2
$\begingroup$

I have a circle with a known center and radius. I have an arc with a known radius and two points on its edge, where one end is at the same position as the circle's center. Is there a way to find their point of intersection that's simpler than turning this into two circles and intersecting those (and somehow figuring out which of the two points of intersection to use)?

In other words, the green bits of this diagram are known, and I'm trying to find the red:

Circle and Arc Intersection

$\endgroup$
3
  • $\begingroup$ Your drawing suggests that the centres of the circle and the arc have the same y co-ordinate. Did you intend this ? $\endgroup$ – WW1 Jul 31 '16 at 0:02
  • $\begingroup$ Ah, no I did not. Apologies for the ambiguity! The center of the arc can be anywhere, though actually in my case, the arc will always curve counter-clockwise of the circle (though that probably makes no difference). $\endgroup$ – Yousef Amar Jul 31 '16 at 0:18
  • $\begingroup$ There are two points of intersection, depending on where you put the center of your arc. Even considering that the arc's curve is "counter-clockwise," you still can place the arc's center on either side; it just flips if the arc is coming out of or going into the circle. $\endgroup$ – Carser Jul 31 '16 at 3:45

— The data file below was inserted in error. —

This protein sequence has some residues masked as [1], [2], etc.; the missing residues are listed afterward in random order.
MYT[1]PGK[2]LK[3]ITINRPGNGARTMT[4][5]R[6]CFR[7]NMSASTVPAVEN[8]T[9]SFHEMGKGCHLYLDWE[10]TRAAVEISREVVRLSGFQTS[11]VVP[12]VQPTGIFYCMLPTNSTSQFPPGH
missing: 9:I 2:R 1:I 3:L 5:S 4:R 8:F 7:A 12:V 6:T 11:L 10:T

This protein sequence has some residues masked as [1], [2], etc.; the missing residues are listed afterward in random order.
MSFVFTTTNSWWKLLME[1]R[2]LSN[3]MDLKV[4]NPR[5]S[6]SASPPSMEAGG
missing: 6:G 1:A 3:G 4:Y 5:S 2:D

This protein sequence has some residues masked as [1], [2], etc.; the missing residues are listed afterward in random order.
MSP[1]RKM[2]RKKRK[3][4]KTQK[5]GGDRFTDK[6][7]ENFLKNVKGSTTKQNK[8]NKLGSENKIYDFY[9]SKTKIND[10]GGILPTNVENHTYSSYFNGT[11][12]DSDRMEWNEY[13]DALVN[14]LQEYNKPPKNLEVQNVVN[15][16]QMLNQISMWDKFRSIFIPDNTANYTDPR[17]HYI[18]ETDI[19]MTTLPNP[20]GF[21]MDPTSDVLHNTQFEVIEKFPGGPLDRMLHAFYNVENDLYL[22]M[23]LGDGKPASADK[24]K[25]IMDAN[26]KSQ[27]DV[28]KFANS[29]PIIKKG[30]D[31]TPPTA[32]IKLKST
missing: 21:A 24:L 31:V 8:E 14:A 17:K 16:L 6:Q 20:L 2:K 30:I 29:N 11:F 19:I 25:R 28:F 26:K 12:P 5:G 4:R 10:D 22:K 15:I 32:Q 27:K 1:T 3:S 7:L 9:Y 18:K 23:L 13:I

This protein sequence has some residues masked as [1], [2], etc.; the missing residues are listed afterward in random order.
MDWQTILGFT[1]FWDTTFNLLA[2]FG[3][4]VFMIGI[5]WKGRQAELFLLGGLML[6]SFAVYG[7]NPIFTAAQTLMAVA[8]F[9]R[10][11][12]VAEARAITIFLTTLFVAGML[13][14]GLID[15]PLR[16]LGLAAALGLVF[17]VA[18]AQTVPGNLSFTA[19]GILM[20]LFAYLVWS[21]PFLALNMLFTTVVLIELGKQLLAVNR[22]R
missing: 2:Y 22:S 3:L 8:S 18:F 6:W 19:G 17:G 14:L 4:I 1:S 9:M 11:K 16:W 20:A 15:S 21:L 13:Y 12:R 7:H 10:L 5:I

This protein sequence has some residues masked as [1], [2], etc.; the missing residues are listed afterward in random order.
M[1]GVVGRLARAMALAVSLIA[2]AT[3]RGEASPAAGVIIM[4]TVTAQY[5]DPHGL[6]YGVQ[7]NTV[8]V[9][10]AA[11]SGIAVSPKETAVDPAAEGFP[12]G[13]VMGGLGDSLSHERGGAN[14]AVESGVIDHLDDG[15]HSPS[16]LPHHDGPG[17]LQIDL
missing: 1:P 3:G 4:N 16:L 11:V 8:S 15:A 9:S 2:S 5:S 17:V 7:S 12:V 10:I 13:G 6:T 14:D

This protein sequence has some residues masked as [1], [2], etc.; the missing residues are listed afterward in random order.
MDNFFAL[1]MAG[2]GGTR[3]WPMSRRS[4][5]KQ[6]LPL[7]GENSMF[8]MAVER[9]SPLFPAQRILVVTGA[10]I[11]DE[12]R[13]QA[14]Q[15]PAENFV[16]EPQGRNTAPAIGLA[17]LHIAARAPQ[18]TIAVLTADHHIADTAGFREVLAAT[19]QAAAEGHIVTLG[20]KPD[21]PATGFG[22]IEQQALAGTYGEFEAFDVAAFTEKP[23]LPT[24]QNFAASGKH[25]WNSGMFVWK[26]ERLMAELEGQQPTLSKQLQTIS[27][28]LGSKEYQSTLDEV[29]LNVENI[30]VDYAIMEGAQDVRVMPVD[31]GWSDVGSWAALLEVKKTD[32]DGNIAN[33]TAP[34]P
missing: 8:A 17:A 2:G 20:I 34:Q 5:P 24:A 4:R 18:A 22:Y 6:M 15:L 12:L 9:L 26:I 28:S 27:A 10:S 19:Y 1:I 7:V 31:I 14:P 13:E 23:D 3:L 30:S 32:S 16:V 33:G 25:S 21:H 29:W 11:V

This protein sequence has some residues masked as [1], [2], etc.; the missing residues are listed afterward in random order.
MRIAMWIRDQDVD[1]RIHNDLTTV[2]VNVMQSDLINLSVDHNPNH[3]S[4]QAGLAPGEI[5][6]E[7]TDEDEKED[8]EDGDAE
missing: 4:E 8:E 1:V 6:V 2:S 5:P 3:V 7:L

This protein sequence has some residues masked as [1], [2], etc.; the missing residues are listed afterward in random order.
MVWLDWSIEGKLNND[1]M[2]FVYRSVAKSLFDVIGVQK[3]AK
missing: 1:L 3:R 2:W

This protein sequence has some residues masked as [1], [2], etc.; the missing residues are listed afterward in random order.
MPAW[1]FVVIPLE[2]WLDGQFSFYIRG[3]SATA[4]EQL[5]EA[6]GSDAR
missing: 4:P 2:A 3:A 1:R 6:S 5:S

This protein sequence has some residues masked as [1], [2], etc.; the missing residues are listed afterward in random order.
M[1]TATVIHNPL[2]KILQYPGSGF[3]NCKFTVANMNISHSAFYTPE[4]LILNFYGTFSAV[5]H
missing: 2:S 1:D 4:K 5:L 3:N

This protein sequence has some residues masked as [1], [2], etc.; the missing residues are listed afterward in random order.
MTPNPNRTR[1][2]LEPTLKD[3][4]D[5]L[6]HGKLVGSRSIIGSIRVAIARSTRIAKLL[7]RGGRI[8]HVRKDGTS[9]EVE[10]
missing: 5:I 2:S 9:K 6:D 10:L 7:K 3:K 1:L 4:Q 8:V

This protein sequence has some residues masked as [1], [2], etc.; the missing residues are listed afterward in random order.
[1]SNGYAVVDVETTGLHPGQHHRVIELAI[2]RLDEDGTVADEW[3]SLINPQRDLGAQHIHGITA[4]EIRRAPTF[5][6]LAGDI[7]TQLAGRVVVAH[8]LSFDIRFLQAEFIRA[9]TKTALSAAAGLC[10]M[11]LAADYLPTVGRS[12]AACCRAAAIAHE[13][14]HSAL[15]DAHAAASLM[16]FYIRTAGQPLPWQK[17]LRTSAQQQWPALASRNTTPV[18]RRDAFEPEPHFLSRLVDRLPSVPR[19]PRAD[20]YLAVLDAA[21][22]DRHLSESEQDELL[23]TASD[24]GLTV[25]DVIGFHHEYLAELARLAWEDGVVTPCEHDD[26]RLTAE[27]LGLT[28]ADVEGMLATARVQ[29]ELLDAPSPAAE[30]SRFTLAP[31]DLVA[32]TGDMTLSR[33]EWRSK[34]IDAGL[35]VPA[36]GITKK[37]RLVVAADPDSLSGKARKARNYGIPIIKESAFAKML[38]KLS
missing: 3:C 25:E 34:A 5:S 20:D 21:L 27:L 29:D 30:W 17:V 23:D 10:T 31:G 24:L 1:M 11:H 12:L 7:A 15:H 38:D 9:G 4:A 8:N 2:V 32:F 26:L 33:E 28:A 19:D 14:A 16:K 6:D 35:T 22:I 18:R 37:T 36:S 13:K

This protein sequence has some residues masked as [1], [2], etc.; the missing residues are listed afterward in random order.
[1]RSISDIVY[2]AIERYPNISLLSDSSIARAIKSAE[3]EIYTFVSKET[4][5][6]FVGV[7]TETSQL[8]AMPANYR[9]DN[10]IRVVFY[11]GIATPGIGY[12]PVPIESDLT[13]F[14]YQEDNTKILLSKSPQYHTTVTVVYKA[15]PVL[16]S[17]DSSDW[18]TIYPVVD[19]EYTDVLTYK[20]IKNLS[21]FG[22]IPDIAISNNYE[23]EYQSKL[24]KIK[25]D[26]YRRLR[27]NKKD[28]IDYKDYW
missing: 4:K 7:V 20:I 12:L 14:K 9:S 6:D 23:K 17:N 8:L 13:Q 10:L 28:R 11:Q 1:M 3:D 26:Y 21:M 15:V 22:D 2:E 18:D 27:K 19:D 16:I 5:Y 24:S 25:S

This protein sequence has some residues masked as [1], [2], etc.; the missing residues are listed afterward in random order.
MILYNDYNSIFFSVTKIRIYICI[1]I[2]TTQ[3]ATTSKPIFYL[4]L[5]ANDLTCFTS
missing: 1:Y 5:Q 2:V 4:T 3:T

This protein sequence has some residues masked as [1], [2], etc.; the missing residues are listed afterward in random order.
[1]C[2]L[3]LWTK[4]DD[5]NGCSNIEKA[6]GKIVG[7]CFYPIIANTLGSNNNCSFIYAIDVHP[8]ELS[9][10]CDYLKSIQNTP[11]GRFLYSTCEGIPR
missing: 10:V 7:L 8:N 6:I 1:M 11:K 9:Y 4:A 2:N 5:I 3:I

4
$\begingroup$

enter image description here

From the given, I assume that J(h, k) can be found. Then, equation of OJ will be known. (This is especially simple if the y-ordinates of O and J are the same according to your drawing).

Applying the cosine law to the R-r-R triangle, $\theta$ can be found.

OX is the line that deviates $\theta$ from the line OJ. X is on the intersection of that line and the red circle.

$\endgroup$
2
  • 1
    $\begingroup$ I often say most problems in geometry can be easily solved once the correct triangle is pointed out. This is one of those cases. $\endgroup$ – John Alexiou Jul 31 '16 at 5:48
  • $\begingroup$ @ja72 Thankyou. $\endgroup$ – Mick Jul 31 '16 at 11:23

Your Answer

By clicking “Post Your Answer”, you agree to our terms of service, privacy policy and cookie policy

Not the answer you're looking for? Browse other questions tagged or ask your own question.